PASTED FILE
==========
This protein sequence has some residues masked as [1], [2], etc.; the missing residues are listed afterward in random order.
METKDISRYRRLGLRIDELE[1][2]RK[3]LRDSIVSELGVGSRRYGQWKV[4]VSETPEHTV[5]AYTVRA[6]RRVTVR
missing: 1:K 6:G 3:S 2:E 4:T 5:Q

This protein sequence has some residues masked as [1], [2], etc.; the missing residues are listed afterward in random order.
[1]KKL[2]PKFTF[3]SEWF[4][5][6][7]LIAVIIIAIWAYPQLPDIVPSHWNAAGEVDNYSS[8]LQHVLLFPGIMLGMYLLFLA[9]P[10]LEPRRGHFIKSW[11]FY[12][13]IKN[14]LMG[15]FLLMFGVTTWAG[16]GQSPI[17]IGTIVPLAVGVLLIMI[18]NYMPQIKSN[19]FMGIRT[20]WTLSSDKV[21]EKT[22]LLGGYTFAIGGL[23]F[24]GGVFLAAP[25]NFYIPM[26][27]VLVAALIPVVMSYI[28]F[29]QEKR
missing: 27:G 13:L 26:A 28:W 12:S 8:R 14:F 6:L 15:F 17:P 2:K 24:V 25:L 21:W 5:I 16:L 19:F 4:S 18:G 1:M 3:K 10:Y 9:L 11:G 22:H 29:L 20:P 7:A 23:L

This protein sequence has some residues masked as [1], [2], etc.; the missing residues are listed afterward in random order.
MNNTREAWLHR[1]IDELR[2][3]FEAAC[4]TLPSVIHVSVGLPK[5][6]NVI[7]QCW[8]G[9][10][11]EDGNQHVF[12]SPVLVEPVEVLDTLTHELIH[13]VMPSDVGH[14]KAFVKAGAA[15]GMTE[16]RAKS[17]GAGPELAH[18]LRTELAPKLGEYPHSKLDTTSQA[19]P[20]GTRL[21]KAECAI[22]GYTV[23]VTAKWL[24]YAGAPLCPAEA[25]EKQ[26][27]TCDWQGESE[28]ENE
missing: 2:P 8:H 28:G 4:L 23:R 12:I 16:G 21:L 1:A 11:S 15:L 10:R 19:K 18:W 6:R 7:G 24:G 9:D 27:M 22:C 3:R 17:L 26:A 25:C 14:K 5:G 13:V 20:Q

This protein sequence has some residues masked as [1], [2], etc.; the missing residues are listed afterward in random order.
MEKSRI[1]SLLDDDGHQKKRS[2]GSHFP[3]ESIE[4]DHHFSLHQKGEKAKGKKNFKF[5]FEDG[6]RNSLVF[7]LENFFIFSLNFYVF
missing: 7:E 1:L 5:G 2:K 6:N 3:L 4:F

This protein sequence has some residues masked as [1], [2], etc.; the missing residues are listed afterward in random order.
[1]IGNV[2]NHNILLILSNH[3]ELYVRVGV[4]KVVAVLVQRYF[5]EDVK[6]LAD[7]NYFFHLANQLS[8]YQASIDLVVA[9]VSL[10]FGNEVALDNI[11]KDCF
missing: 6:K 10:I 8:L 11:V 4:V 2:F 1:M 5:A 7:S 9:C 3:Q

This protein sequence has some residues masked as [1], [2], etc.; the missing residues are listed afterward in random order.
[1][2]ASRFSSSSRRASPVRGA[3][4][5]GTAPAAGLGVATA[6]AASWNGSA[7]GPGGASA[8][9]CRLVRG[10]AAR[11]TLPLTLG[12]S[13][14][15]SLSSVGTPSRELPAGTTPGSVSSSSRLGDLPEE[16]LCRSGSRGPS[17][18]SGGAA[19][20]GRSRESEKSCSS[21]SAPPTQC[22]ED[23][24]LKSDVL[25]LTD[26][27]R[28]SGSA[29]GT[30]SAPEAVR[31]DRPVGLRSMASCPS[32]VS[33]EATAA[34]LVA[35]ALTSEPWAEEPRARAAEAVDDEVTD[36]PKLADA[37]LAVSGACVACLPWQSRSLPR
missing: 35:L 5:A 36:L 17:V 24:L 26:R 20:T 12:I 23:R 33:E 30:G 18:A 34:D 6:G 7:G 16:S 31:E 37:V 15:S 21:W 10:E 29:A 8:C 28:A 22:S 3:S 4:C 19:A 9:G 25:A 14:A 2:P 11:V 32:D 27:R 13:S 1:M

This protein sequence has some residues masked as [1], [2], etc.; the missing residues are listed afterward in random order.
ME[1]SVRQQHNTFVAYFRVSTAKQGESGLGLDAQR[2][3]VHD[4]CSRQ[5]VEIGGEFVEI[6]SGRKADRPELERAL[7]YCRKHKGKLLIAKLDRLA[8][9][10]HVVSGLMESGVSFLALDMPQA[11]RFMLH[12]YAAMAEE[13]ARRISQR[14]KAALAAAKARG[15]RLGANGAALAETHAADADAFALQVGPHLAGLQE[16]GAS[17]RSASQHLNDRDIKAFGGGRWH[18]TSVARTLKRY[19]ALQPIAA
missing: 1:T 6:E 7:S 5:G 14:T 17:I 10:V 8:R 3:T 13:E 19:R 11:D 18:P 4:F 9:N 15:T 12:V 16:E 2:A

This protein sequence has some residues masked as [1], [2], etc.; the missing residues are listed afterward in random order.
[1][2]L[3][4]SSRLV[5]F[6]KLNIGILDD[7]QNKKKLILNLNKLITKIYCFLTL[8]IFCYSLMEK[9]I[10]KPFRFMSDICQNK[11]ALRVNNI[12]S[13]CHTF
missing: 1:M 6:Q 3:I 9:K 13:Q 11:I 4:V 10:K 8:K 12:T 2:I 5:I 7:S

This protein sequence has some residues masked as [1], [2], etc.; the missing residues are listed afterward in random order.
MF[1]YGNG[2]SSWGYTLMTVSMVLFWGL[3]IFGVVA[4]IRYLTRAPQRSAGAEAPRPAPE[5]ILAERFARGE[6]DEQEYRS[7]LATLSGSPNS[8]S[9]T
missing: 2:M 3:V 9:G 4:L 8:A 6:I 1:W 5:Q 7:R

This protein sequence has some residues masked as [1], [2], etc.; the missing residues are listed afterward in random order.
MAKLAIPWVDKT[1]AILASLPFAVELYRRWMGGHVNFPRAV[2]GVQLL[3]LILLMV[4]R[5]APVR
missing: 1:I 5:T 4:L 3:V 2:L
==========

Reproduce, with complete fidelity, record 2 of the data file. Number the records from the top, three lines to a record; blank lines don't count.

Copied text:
This protein sequence has some residues masked as [1], [2], etc.; the missing residues are listed afterward in random order.
[1]KKL[2]PKFTF[3]SEWF[4][5][6][7]LIAVIIIAIWAYPQLPDIVPSHWNAAGEVDNYSS[8]LQHVLLFPGIMLGMYLLFLA[9]P[10]LEPRRGHFIKSW[11]FY[12][13]IKN[14]LMG[15]FLLMFGVTTWAG[16]GQSPI[17]IGTIVPLAVGVLLIMI[18]NYMPQIKSN[19]FMGIRT[20]WTLSSDKV[21]EKT[22]LLGGYTFAIGGL[23]F[24]GGVFLAAP[25]NFYIPM[26][27]VLVAALIPVVMSYI[28]F[29]QEKR
missing: 27:G 13:L 26:A 28:W 12:S 8:R 14:F 6:L 15:F 17:P 2:K 24:V 25:L 21:W 5:I 16:L 19:F 4:S 18:G 1:M 3:K 10:Y 9:L 11:G 22:H 29:L 20:P 7:A 23:L